Sunday, 18 March 2007

Mothering Sunday

Unlike Mother's Day in other countries, Mothering Sunday in the UK is a movable date – it is the fourth Sunday in Lent – but it has become synonymous with Mother’s Day in recent years.

It originated from the requirement for people to worship at their "mother church”, the church where they were baptised, at least once a year. This was naturally near their home and family and so it became associated with returning to see their mothers. The tradition, dating from the 16th century, grew for domestic servants and apprentices to be given time off work to do this. Flowers are the traditional gift because they could be gathered along the way home.

The day has in the past been known as Refreshment Sunday because the fasting during Lent could be relaxed; or Simnel Sunday after the traditional cake, very similar to Christmas cake. The names Rose Sunday or Laetare Sunday also refer to the same day. Rose Sunday is so called because it was the day popes used to bless the roses sent to Catholic sovereigns, and Laetare Sunday (Latin meaning rejoice) after the first word of the introit sung that day. A couple of years ago one of the local supermarkets gave a rose to every woman visiting that Sunday. I thought it was very pleasant but it must have cost a fortune because it was a once off, in the days before Sunday shopping became popular.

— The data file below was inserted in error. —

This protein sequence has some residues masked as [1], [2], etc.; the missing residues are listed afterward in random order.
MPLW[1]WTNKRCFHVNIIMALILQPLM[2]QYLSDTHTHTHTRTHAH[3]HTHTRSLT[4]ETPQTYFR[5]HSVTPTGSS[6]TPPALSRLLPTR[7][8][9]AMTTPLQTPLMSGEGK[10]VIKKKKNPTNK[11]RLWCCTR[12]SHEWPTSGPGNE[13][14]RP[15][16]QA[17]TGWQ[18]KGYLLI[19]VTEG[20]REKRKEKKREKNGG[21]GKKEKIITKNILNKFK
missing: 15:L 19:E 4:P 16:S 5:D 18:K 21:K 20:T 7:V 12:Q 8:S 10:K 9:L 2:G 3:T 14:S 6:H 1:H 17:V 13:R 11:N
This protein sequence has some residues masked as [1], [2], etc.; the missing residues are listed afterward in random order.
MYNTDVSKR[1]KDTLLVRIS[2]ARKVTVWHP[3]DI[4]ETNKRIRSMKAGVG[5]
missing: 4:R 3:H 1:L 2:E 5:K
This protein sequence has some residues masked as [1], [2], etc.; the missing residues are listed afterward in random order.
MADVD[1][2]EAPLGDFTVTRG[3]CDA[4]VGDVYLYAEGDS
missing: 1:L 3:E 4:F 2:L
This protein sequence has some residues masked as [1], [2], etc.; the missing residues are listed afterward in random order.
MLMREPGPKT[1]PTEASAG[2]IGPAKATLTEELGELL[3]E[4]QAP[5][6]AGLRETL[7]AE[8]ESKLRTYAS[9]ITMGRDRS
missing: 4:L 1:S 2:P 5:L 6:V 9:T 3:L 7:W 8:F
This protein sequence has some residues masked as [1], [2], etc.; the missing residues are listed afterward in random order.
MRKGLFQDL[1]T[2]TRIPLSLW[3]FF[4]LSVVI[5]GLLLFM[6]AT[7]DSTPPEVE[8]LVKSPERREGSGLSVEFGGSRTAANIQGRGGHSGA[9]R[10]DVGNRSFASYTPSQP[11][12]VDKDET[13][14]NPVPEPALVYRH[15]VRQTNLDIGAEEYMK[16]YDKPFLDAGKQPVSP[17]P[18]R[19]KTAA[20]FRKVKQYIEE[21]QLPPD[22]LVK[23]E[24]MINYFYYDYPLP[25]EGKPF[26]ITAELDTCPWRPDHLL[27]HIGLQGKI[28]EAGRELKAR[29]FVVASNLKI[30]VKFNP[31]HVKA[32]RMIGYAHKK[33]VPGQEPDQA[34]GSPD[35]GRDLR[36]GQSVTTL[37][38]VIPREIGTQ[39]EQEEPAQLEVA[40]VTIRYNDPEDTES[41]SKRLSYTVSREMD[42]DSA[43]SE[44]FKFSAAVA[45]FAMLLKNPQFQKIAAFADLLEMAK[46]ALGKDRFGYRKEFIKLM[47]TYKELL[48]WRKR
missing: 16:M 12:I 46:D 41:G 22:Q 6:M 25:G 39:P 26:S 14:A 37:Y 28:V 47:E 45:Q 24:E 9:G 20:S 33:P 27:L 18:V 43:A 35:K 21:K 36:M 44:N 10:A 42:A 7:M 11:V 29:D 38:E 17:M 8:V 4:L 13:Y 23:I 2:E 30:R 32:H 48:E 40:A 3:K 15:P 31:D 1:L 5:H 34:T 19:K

France celebrates la Fête des Mères on the last Sunday in May, but it is the second Sunday in May in most other countries. Looking at the different dates that it is celebrated around the world, it would be interesting to know why the differences arose. I do know that some celebrate on International Women’s Day, 8 March but there are a good many others.

I have done my duty and bought a gift for my mother, along with a posy of flowers. I didn’t find enough flowers in the garden and had to buy some but they are a proper posy, not a florist’s bunch.

My sons are in France normally and they often miss Mother’s Day completely or end up marking it twice. This year though, number 2 son is in England for the weekend so for the first time in ages I will see one of them on the day. How good is that!


  1. Thanks for sharing your knowledge regarding Mothers Day. I am fascinated by your deep knowledge, and said at once to Anna:
    - listen, I've learned something new!

    Mother's Day (Mors dag) in Norway is second Sunday in Feb. Since decades it's just been commercial. Sad. But a fact.

    May you have a week unxplored

  2. I'm afraid it's largely commercialised in the UK too, but the churches and some schools do try at least to remind us of the older traditions.


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